TCOM ranks among top medical schools for 16th straight year

By Alex Branch

For the 16th consecutive year, the medical school at UNT Health Science Center was nationally recognized by U.S. News & World Report for primary care.

With 60 percent of the class of 2017 TCOM graduates entering primary care medicine, the school’s focus on helping everyday Texans access quality health care services is critical to resolving the state’s ongoing shortage of physicians.

Texas currently has about 43,000 physicians practicing patient care for a population of about 23 million, which ranks the state 45th nationally in the number of physicians per population, according to the Texas Medical Association.

“We are proud to be recognized for our impact training physicians skilled in comprehensive primary care and rural medicine,” said Don N. Peska, DO, MEd, Dean of TCOM. “Our students, faculty and staff work together every day to create health care strategies that will benefit current and future patients in Texas and beyond.”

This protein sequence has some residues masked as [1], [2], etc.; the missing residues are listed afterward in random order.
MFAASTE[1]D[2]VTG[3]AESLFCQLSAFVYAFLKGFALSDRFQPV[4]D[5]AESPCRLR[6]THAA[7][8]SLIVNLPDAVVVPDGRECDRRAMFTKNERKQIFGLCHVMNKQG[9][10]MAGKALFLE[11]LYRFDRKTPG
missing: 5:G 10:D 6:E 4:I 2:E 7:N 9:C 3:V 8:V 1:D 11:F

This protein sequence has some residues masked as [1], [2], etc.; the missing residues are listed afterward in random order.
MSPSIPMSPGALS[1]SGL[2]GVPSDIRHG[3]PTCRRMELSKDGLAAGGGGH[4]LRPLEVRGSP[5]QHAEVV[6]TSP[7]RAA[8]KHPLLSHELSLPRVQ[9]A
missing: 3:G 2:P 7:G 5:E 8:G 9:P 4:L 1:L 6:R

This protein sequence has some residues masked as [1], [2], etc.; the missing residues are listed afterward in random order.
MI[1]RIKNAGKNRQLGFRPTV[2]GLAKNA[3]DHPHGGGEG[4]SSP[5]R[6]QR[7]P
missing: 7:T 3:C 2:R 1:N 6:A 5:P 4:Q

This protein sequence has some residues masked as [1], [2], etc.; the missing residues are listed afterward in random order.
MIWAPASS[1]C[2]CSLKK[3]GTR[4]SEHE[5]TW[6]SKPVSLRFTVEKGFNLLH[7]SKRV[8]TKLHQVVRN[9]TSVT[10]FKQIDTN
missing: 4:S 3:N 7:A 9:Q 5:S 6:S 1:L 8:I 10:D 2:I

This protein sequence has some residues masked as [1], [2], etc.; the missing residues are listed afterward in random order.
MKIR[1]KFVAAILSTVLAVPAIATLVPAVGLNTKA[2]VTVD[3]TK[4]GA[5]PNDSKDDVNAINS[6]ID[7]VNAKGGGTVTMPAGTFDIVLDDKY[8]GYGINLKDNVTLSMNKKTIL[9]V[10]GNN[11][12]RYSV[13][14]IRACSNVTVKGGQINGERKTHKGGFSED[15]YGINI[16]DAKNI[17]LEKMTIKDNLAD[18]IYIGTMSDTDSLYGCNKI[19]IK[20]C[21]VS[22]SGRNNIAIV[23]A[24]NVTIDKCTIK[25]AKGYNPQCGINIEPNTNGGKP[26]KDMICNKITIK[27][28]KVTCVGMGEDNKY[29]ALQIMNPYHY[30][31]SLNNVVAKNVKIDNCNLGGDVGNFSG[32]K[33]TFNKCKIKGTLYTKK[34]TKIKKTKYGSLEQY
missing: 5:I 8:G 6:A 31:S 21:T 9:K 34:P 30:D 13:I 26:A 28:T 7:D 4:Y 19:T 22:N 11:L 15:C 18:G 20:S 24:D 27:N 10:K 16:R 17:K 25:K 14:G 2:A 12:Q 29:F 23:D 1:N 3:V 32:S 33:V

TCOM’s innovative medical curriculum, cutting-edge research, quality patient care and outstanding student performance make the school’s graduates highly sought by elite graduate medical education programs in Texas and across the U.S.

TCOM’s Rural Medical Education program (ROME), offer focused experiences to prepare participants for life and practice in rural environments.

In addition to primary care, class of 2017 graduates matched into a broad array of specialties at top programs, including Mayo Clinic, Vanderbilt University, Baylor College of Medicine, Cincinnati Children’s Hospital and John Peter Smith Hospital.

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